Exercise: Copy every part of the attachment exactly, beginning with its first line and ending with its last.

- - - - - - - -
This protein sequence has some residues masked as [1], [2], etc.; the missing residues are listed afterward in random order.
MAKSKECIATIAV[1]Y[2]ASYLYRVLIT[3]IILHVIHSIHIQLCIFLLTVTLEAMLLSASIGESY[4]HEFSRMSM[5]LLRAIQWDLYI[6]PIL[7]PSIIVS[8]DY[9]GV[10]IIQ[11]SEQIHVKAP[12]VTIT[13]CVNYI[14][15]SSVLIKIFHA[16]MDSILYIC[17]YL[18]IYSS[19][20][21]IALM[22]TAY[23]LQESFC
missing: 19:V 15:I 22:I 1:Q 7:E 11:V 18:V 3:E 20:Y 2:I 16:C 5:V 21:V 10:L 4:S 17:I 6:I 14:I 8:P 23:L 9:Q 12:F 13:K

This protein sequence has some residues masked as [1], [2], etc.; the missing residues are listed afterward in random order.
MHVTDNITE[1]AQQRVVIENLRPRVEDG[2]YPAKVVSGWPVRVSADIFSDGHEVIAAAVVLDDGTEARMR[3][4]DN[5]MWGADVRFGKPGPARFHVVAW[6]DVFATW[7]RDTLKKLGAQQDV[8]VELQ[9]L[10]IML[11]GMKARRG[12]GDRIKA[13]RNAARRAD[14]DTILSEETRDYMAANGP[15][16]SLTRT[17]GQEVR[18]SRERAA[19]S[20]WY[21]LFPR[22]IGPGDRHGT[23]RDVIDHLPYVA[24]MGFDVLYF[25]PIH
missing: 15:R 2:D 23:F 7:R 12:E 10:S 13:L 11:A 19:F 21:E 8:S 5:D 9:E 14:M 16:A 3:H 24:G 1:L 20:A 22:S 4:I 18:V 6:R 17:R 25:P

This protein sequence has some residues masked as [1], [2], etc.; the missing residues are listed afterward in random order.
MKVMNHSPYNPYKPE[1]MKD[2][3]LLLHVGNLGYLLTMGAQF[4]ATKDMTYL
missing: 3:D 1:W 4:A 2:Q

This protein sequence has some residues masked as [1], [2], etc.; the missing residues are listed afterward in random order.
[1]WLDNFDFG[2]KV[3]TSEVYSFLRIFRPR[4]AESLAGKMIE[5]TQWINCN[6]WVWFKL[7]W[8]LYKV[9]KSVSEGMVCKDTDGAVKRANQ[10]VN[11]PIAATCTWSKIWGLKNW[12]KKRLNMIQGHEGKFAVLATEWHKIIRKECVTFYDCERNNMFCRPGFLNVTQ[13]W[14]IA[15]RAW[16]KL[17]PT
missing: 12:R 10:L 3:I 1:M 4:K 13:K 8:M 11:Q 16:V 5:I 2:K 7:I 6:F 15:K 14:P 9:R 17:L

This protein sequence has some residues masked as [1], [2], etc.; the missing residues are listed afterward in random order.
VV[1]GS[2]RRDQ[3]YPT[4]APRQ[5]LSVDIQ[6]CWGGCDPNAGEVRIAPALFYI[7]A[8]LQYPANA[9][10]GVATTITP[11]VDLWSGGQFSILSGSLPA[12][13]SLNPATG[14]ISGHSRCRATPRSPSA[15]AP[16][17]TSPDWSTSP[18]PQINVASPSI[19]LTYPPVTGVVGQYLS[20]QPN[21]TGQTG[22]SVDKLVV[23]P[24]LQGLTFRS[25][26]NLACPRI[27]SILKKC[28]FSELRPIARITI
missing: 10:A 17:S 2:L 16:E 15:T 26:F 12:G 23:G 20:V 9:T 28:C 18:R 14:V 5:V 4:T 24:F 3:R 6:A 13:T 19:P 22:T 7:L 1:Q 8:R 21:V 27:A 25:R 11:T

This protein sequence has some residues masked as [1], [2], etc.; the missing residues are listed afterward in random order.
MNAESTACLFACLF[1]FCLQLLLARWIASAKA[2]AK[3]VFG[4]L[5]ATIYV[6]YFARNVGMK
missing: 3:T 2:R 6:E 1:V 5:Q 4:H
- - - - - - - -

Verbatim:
This protein sequence has some residues masked as [1], [2], etc.; the missing residues are listed afterward in random order.
MAKSKECIATIAV[1]Y[2]ASYLYRVLIT[3]IILHVIHSIHIQLCIFLLTVTLEAMLLSASIGESY[4]HEFSRMSM[5]LLRAIQWDLYI[6]PIL[7]PSIIVS[8]DY[9]GV[10]IIQ[11]SEQIHVKAP[12]VTIT[13]CVNYI[14][15]SSVLIKIFHA[16]MDSILYIC[17]YL[18]IYSS[19][20][21]IALM[22]TAY[23]LQESFC
missing: 19:V 15:I 22:I 1:Q 7:E 11:V 18:V 3:E 20:Y 2:I 16:C 5:V 21:V 10:L 4:S 17:I 6:I 14:I 8:P 23:L 9:Q 12:F 13:K

This protein sequence has some residues masked as [1], [2], etc.; the missing residues are listed afterward in random order.
MHVTDNITE[1]AQQRVVIENLRPRVEDG[2]YPAKVVSGWPVRVSADIFSDGHEVIAAAVVLDDGTEARMR[3][4]DN[5]MWGADVRFGKPGPARFHVVAW[6]DVFATW[7]RDTLKKLGAQQDV[8]VELQ[9]L[10]IML[11]GMKARRG[12]GDRIKA[13]RNAARRAD[14]DTILSEETRDYMAANGP[15][16]SLTRT[17]GQEVR[18]SRERAA[19]S[20]WY[21]LFPR[22]IGPGDRHGT[23]RDVIDHLPYVA[24]MGFDVLYF[25]PIH
missing: 15:R 2:D 23:F 7:R 12:E 10:S 13:L 11:A 19:F 21:E 8:S 5:D 9:E 14:M 16:A 3:H 24:G 1:L 20:A 22:S 4:I 18:V 6:R 17:R 25:P

This protein sequence has some residues masked as [1], [2], etc.; the missing residues are listed afterward in random order.
MKVMNHSPYNPYKPE[1]MKD[2][3]LLLHVGNLGYLLTMGAQF[4]ATKDMTYL
missing: 3:D 1:W 4:A 2:Q

This protein sequence has some residues masked as [1], [2], etc.; the missing residues are listed afterward in random order.
[1]WLDNFDFG[2]KV[3]TSEVYSFLRIFRPR[4]AESLAGKMIE[5]TQWINCN[6]WVWFKL[7]W[8]LYKV[9]KSVSEGMVCKDTDGAVKRANQ[10]VN[11]PIAATCTWSKIWGLKNW[12]KKRLNMIQGHEGKFAVLATEWHKIIRKECVTFYDCERNNMFCRPGFLNVTQ[13]W[14]IA[15]RAW[16]KL[17]PT
missing: 12:R 10:L 3:I 1:M 4:K 13:K 8:M 11:Q 16:V 5:I 2:K 7:I 6:F 15:K 14:P 9:R 17:L

This protein sequence has some residues masked as [1], [2], etc.; the missing residues are listed afterward in random order.
VV[1]GS[2]RRDQ[3]YPT[4]APRQ[5]LSVDIQ[6]CWGGCDPNAGEVRIAPALFYI[7]A[8]LQYPANA[9][10]GVATTITP[11]VDLWSGGQFSILSGSLPA[12][13]SLNPATG[14]ISGHSRCRATPRSPSA[15]AP[16][17]TSPDWSTSP[18]PQINVASPSI[19]LTYPPVTGVVGQYLS[20]QPN[21]TGQTG[22]SVDKLVV[23]P[24]LQGLTFRS[25][26]NLACPRI[27]SILKKC[28]FSELRPIARITI
missing: 10:A 17:S 2:L 16:E 15:T 26:F 12:G 23:G 20:V 9:T 28:C 18:R 14:V 5:V 4:T 24:F 3:R 6:A 13:T 19:P 22:T 7:L 1:Q 8:R 21:V 27:A 25:R 11:T

This protein sequence has some residues masked as [1], [2], etc.; the missing residues are listed afterward in random order.
MNAESTACLFACLF[1]FCLQLLLARWIASAKA[2]AK[3]VFG[4]L[5]ATIYV[6]YFARNVGMK
missing: 3:T 2:R 6:E 1:V 5:Q 4:H